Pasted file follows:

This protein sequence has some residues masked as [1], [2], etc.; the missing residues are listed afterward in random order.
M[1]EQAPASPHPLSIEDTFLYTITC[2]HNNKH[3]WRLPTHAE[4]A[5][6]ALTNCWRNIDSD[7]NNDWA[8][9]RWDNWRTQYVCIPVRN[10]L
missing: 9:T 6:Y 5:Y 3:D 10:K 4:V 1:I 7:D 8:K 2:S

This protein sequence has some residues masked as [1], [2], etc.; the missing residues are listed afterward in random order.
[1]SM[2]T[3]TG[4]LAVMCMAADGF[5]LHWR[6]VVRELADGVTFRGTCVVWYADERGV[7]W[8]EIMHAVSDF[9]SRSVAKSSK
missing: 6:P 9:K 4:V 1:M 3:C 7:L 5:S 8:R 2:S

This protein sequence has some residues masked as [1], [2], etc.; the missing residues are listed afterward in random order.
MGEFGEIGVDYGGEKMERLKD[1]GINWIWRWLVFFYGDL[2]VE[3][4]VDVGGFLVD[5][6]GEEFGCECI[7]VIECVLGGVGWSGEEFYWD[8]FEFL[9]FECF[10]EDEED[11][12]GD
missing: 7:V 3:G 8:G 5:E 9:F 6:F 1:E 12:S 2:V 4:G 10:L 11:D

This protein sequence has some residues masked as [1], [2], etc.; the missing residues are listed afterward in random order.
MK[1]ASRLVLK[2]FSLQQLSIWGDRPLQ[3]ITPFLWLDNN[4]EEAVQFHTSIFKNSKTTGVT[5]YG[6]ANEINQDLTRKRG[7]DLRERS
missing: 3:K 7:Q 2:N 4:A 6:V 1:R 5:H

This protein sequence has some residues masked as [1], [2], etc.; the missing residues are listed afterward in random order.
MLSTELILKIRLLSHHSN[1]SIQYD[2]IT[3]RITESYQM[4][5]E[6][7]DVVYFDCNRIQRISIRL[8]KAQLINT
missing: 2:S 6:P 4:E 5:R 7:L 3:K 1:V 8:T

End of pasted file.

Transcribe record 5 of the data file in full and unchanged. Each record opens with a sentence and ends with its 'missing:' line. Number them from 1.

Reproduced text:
This protein sequence has some residues masked as [1], [2], etc.; the missing residues are listed afterward in random order.
MLSTELILKIRLLSHHSN[1]SIQYD[2]IT[3]RITESYQM[4][5]E[6][7]DVVYFDCNRIQRISIRL[8]KAQLINT
missing: 2:S 6:P 4:E 5:R 7:L 3:K 1:V 8:T